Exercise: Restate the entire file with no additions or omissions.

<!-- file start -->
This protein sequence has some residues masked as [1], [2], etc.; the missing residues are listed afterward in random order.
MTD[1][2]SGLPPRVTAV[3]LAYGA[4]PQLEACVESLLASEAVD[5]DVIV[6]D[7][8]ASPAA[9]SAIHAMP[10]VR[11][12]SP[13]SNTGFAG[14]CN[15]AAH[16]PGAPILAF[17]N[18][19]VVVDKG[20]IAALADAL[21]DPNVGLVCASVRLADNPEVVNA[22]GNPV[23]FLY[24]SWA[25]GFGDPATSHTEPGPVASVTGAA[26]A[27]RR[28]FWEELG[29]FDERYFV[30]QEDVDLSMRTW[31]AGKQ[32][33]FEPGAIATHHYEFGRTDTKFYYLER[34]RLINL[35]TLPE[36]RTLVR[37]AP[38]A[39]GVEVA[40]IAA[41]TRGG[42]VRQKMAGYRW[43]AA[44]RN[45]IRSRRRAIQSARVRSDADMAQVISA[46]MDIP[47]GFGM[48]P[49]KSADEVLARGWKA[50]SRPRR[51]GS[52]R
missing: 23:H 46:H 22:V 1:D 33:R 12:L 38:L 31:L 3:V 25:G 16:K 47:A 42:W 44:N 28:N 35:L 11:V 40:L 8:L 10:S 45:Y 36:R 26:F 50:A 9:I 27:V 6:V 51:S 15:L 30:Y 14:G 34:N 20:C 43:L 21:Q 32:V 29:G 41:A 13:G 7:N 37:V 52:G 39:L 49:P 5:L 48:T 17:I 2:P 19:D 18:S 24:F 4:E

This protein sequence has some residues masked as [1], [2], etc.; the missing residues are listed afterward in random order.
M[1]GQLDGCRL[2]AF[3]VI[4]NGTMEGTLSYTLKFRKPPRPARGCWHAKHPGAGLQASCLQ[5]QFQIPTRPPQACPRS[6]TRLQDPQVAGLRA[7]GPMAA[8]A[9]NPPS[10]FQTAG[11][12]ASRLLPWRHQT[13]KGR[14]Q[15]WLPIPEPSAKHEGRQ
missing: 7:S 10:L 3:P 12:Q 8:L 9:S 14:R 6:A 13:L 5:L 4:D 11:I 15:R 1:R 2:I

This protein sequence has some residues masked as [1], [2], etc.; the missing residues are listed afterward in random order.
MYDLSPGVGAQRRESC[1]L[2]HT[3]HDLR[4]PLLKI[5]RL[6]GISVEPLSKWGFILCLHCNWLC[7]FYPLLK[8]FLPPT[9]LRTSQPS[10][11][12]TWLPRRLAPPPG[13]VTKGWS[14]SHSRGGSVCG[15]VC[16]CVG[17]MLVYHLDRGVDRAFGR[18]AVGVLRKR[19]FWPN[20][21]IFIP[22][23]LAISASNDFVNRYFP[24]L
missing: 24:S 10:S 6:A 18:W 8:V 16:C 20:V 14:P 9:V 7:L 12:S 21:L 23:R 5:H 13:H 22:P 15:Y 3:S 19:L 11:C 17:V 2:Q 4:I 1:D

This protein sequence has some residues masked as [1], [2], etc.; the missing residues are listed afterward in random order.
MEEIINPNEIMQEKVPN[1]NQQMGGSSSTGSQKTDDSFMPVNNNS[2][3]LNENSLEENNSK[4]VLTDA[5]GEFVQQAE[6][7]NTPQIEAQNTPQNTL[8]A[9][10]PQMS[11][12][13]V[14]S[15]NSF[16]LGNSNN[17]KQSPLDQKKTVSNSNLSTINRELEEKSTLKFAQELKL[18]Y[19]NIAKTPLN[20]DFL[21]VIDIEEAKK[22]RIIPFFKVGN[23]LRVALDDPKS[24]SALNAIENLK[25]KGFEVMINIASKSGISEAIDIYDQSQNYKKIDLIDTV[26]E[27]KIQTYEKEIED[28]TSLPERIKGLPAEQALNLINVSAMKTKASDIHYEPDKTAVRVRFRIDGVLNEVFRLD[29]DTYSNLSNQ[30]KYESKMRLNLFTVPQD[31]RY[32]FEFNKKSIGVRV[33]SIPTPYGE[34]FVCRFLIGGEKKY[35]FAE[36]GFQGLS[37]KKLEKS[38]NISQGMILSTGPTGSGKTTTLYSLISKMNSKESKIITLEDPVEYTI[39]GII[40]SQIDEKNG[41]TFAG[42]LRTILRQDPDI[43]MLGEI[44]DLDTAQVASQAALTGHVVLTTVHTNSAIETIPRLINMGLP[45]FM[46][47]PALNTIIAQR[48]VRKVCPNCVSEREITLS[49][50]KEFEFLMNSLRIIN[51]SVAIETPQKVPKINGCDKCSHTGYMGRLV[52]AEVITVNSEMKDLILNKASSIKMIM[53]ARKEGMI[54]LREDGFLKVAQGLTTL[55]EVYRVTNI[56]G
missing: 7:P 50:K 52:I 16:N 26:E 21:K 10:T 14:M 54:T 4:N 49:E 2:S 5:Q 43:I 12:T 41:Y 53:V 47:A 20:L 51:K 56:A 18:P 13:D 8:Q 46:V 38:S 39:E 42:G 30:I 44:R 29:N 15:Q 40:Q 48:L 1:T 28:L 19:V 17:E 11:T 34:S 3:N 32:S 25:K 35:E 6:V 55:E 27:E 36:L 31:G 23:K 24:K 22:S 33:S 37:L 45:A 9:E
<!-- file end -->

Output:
This protein sequence has some residues masked as [1], [2], etc.; the missing residues are listed afterward in random order.
MTD[1][2]SGLPPRVTAV[3]LAYGA[4]PQLEACVESLLASEAVD[5]DVIV[6]D[7][8]ASPAA[9]SAIHAMP[10]VR[11][12]SP[13]SNTGFAG[14]CN[15]AAH[16]PGAPILAF[17]N[18][19]VVVDKG[20]IAALADAL[21]DPNVGLVCASVRLADNPEVVNA[22]GNPV[23]FLY[24]SWA[25]GFGDPATSHTEPGPVASVTGAA[26]A[27]RR[28]FWEELG[29]FDERYFV[30]QEDVDLSMRTW[31]AGKQ[32][33]FEPGAIATHHYEFGRTDTKFYYLER[34]RLINL[35]TLPE[36]RTLVR[37]AP[38]A[39]GVEVA[40]IAA[41]TRGG[42]VRQKMAGYRW[43]AA[44]RN[45]IRSRRRAIQSARVRSDADMAQVISA[46]MDIP[47]GFGM[48]P[49]KSADEVLARGWKA[50]SRPRR[51]GS[52]R
missing: 23:H 46:H 22:V 1:D 33:R 12:L 38:L 31:L 3:V 25:G 16:K 47:A 42:W 44:N 28:N 35:L 11:V 40:L 8:L 10:S 45:Y 36:R 26:F 50:A 9:I 27:V 6:V 51:S 15:L 30:Y 14:G 34:N 20:C 43:L 21:Q 32:V 29:G 41:A 13:G 7:N 37:V 52:G 39:L 49:P 5:L 48:T 17:I 2:P 19:D 18:S 24:F 4:E

This protein sequence has some residues masked as [1], [2], etc.; the missing residues are listed afterward in random order.
M[1]GQLDGCRL[2]AF[3]VI[4]NGTMEGTLSYTLKFRKPPRPARGCWHAKHPGAGLQASCLQ[5]QFQIPTRPPQACPRS[6]TRLQDPQVAGLRA[7]GPMAA[8]A[9]NPPS[10]FQTAG[11][12]ASRLLPWRHQT[13]KGR[14]Q[15]WLPIPEPSAKHEGRQ
missing: 7:S 10:L 3:P 12:Q 8:L 9:S 14:R 6:A 13:L 5:L 4:D 11:I 15:R 1:R 2:I

This protein sequence has some residues masked as [1], [2], etc.; the missing residues are listed afterward in random order.
MYDLSPGVGAQRRESC[1]L[2]HT[3]HDLR[4]PLLKI[5]RL[6]GISVEPLSKWGFILCLHCNWLC[7]FYPLLK[8]FLPPT[9]LRTSQPS[10][11][12]TWLPRRLAPPPG[13]VTKGWS[14]SHSRGGSVCG[15]VC[16]CVG[17]MLVYHLDRGVDRAFGR[18]AVGVLRKR[19]FWPN[20][21]IFIP[22][23]LAISASNDFVNRYFP[24]L
missing: 24:S 10:S 6:A 18:W 8:V 16:C 20:V 14:P 9:V 7:L 12:S 21:L 23:R 5:H 13:H 22:P 15:Y 3:S 19:L 11:C 17:V 2:Q 4:I 1:D

This protein sequence has some residues masked as [1], [2], etc.; the missing residues are listed afterward in random order.
MEEIINPNEIMQEKVPN[1]NQQMGGSSSTGSQKTDDSFMPVNNNS[2][3]LNENSLEENNSK[4]VLTDA[5]GEFVQQAE[6][7]NTPQIEAQNTPQNTL[8]A[9][10]PQMS[11][12][13]V[14]S[15]NSF[16]LGNSNN[17]KQSPLDQKKTVSNSNLSTINRELEEKSTLKFAQELKL[18]Y[19]NIAKTPLN[20]DFL[21]VIDIEEAKK[22]RIIPFFKVGN[23]LRVALDDPKS[24]SALNAIENLK[25]KGFEVMINIASKSGISEAIDIYDQSQNYKKIDLIDTV[26]E[27]KIQTYEKEIED[28]TSLPERIKGLPAEQALNLINVSAMKTKASDIHYEPDKTAVRVRFRIDGVLNEVFRLD[29]DTYSNLSNQ[30]KYESKMRLNLFTVPQD[31]RY[32]FEFNKKSIGVRV[33]SIPTPYGE[34]FVCRFLIGGEKKY[35]FAE[36]GFQGLS[37]KKLEKS[38]NISQGMILSTGPTGSGKTTTLYSLISKMNSKESKIITLEDPVEYTI[39]GII[40]SQIDEKNG[41]TFAG[42]LRTILRQDPDI[43]MLGEI[44]DLDTAQVASQAALTGHVVLTTVHTNSAIETIPRLINMGLP[45]FM[46][47]PALNTIIAQR[48]VRKVCPNCVSEREITLS[49][50]KEFEFLMNSLRIIN[51]SVAIETPQKVPKINGCDKCSHTGYMGRLV[52]AEVITVNSEMKDLILNKASSIKMIM[53]ARKEGMI[54]LREDGFLKVAQGLTTL[55]EVYRVTNI[56]G
missing: 7:P 50:K 52:I 16:N 26:E 21:K 10:T 14:M 54:T 4:N 49:E 2:S 5:Q 43:I 12:T 41:Y 53:V 47:A 20:L 51:K 56:A 18:P 13:D 8:Q 46:V 38:S 39:E 42:G 30:I 44:R 29:N 15:Q 40:Q 48:L 1:T 28:L 19:V 17:E 11:T 34:S 3:N 32:S 25:K 35:E 6:V 55:E 27:E 36:L 31:G 23:K 24:K 22:S 33:S 37:L 45:A 9:E